The silent killers are poverty, hunger, easily preventable diseases and illnesses, and other related causes. Despite the scale of this daily/ongoing catastrophe, it rarely manages to achieve, much less sustain, prime-time, headline coverage.
Why is this tragedy not in the headlines?
Back in 2000, UNICEF’s Progress of Nations report for that year tried to put these numbers into some perspective:
Unfortunately, it seems that the world still does not notice. It might be reasonable to expect that death and tragedy on this scale should be prime time headlines news. Yet, these issues only surface when there are global meetings or concerts (such as the various G8 summits, the Make Poverty History campaign in 2005, etc).
Furthermore, year after year, we witness that when those campaigns end and the meetings conclude, so does the mainstream media coverage.
It feels as though even when there is some media attention, the ones who suffer are not the ones that compel the mainstream to report, but instead it is the movement of the celebrities and leaders of the wealthy countries that makes this issue newsworthy.
Instead, promises and pledges from the wealthy, powerful countries, and the corruption of the poorer ones — who receive apparently abundant goodwill — make the headlines; the repeated broken promises, the low quality and quantity of aid, and conditions with unfair strings attached do not.
Accountability of the recipient countries is often mentioned when these issues touch the mainstream. Accountability of the roles that international institutions such as the World Bank and IMF, and their funders (the wealthy/powerful countries), rarely does. The risk is that citizens of these countries get a false sense of hope creating the misleading impression that appropriate action is taken in their names.
It may be harsh to say the mainstream media is one of the many causes of poverty, as such, but the point here is that their influence is enormous. Silence, as well as noise, can both have an effect.
When this page was initially written, the BBC’s top story on prime time television was about a British child kidnapped in Portugal. This is definitely a tragic story that needs reporting, but why, for the BBC and other British media outlets that pride themselves in outstanding international media coverage, is the plight of millions of children not daily headlines?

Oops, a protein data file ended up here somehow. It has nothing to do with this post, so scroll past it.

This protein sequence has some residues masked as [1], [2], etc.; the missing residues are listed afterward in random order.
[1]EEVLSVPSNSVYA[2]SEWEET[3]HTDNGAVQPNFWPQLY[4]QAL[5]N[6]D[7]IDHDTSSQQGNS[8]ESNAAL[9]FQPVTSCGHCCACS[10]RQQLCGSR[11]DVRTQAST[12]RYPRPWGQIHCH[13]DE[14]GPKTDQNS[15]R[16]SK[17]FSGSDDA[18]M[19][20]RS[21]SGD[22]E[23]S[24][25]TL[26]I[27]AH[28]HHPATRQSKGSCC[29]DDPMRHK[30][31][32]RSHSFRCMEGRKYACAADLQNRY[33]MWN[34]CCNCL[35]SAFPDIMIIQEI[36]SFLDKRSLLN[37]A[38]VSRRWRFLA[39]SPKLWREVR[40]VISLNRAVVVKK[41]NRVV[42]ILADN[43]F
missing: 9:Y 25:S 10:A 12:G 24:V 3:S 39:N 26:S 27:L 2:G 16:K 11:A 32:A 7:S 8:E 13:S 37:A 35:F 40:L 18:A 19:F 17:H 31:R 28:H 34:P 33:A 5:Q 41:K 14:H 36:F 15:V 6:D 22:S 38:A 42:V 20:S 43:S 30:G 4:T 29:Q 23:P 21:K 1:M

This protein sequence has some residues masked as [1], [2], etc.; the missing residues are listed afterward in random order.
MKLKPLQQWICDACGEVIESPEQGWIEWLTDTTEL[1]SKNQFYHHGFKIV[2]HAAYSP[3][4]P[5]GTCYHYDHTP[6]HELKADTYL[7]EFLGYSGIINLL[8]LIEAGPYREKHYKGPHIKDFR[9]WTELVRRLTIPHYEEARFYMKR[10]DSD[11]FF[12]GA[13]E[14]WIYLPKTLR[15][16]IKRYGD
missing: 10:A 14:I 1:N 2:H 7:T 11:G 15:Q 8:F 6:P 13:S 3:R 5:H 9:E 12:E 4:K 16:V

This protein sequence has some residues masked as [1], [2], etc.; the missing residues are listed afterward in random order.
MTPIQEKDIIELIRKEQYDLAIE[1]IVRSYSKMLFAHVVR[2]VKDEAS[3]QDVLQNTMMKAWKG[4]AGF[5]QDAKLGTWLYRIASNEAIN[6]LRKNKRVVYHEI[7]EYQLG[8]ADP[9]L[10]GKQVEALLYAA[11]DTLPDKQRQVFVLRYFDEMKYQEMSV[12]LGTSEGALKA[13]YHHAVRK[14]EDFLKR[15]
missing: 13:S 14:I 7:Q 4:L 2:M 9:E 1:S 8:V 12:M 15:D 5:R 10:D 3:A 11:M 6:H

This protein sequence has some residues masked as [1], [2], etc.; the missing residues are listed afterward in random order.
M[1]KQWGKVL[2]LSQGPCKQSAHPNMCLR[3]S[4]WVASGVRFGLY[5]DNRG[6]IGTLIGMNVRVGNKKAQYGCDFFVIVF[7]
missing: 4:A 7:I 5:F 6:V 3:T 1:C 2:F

Another recent tragedy that sustained days of headline and prime time media coverage was the Virginia Tech massacre’s in the US. When media critics at Media Lens asked for the BBC’s rationale for such sustained coverage compared to more people dying each day in Iraq and receiving just a few minutes in comparison, the BBC responded that it happens every day in Iraq. See Putting Virginia Tech in Perspective for the follow up from Media Lens.
Some people fear there will be fatigue at hearing those depressing stories all the time, or the advertisers will pressure the media companies to put a bit more entertainment or good news on so that buying moods are not affected.
And does it have to be just bad news? Despite the tragedy, there is some measure of progress, which, perhaps with further public attention, could spur on more efforts in these areas and highlight important related issues.
However, news of tragedies in Iraq are also depressing, but nevertheless do received regular headline coverage.
Also there is worry that the lack of sensationalism attached to reporting the same news story each day will result in lower television viewing ratings and this may have various consequences—especially where advertising is concerned.
Finally there is the question of whether people want to hear about such depressing news stories. After all the media feels it is delivering what its viewers would like. However, it is difficult for people to know what they do or do not want to see, if they are never given the options of the alternatives. If the magnitude of this suffering is hardly reported in a sustained manner, how can viewers judge whether they wish to watch it or not?
For the Iraq estimate, the John Hopkins study (reported in the Lancet) found 400,000 to 950,000 deaths since the 2003 Iraq invasion (average of some 655,000). .
As an aside, George Bush and many others dismissed this study in the Lancet as lacking credibility, using discredited methodologies, and instead used the Iraq Body Count statistics (of 30,000 at the time, though it is now reported at about 66,000).
If Iraq Body Count statistics are to be used, then the number of days in which child deaths match the post 2003 Iraq death toll is just two or three days. The Iraq Body Count statistics are often criticized because they rely on mainstream media reporting, which is heavily censored and managed by the US in Iraq. Nonetheless they provided criticism of the John Hopkins study (often referred to as the Lancet study as that is where it was published).
The authors of the study defended it noting that they used the very methodology that the US government is teaching others (and thus dismissed Bush’s claim of using discredited methodologies). The full report in the Lancet also notes that casualty reporting in war time tends to be grossly underestimated, so their numbers may not be as hard to accept as it initially sounds. This caused controversy when reported in October 2006, and is detailed further on this site’s Iraq media reporting section which includes the relevant links.